It was fate. He stopped me for directions on the street one day and we’ve been together ever since.
This is the story of how Frankie met her husband twenty-seven years ago. A story nearly inconceivable now in the age of Google Maps, Citymapper and Uber.
Living in London there is not a day that goes by where I don’t consult Citymapper or Google Maps for directions. I rely on these apps to tell me where to go, how to get there, and when to get there. They not only plan my journey – but my life. What would happen I often wonder if I didn’t follow their directions? If I threw caution to the wind and decided to leave my house at whatever time I pleased to find my own way?
Does our pervasive use of apps alter the course of our lives more than we give them credit for? Are chance encounters, being in the “right place at the right time” becoming less and less a stoke of luck or fate, but rather a consequence of journey planners? Since May 2013 alone app downloads have more than doubled from 50 billion downloads to over 100 billion. Not only the way we interact and learn about each other but ourselves is changing irrevocably.
Of course many apps help to make our lives manageable and the apps that have the most success are the ones that address an existing need. @nireyal says that apps present users with an implicit choice between their old way of doing things and the new, more convenient solution. However, by maintaining our freedom to choose, these products facilitate the adoption of new habits and change our behaviour for good.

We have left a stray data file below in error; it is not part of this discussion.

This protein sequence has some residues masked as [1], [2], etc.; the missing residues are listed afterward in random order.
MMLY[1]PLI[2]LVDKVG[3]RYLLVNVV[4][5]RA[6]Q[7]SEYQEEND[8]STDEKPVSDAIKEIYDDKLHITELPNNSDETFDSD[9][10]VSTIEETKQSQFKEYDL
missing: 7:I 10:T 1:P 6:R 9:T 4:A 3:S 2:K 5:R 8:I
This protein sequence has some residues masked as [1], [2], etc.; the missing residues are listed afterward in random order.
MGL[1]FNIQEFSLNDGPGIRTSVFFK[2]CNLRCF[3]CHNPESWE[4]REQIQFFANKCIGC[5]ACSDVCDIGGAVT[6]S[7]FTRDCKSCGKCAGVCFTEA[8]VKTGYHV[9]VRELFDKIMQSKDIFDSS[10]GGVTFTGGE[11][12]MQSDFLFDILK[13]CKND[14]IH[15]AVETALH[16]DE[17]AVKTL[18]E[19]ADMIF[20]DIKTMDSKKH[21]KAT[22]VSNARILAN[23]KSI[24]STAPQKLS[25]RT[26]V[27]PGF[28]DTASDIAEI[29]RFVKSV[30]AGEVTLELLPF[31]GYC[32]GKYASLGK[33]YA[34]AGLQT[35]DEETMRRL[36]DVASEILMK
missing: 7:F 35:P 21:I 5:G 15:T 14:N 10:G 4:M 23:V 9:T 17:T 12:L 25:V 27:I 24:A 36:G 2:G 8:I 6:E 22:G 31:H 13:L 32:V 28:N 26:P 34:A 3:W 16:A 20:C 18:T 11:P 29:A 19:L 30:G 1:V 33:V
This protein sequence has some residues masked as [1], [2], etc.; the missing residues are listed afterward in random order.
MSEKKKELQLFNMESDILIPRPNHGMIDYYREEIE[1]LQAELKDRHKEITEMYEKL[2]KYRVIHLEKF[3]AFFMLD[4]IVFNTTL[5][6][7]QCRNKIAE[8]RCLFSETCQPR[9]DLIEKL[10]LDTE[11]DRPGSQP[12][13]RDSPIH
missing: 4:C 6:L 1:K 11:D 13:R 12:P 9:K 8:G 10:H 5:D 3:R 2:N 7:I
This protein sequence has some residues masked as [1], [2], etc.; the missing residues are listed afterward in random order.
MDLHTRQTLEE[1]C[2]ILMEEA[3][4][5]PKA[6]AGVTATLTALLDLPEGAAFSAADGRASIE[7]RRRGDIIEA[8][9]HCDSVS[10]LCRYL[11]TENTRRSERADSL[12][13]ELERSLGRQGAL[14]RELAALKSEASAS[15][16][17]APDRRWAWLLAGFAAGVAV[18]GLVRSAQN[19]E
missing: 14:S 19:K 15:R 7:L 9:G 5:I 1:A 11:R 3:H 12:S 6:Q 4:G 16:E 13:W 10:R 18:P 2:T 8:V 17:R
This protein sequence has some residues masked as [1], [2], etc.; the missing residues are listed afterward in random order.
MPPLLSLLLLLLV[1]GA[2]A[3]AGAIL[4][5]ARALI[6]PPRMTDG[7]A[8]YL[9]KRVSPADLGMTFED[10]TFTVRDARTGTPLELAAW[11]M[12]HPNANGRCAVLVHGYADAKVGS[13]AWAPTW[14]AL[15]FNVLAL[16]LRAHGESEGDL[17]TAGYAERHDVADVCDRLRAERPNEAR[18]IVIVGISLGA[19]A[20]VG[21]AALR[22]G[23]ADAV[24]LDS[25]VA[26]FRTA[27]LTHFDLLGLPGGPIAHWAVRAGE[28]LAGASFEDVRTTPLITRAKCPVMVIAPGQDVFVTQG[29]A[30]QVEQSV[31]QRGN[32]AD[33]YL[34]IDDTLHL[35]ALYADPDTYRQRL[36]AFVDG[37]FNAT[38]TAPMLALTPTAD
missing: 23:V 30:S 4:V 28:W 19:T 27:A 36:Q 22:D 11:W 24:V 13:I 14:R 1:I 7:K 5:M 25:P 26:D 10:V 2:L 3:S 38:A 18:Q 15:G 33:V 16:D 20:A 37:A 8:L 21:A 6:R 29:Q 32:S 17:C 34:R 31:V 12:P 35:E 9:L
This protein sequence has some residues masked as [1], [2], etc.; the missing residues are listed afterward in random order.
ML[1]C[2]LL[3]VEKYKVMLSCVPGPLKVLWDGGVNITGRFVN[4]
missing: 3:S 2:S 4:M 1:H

We all use apps to satisfy a desire. “What we fantasise about, what we long for, are the experiences, the things and the people that are absent,” says Adam Phillips in his book Missing Out; In Praise of the Unlived Life. Tinder alone claims 26 million matches made using its services every single day. How many of us have apps that we use to encourage us to get fit, save money, and meet that perfect someone?
We use these apps to live somewhere between the lives we have and the lives we would like. We provide these apps with our most personal information. We confess to them our spending habits, our sex lives, our secrets. Our apps know more about us than some of our closest friends.
I can’t help but to wonder if these apps that we rely so heavily on are limiting our knowledge? When Amanda Scherker lost her smartphone she actually gained a better sense of direction. Could we all be missing out, perhaps not just on a greater sense of direction, but on the chance of a lifetime by “google mapping it”?
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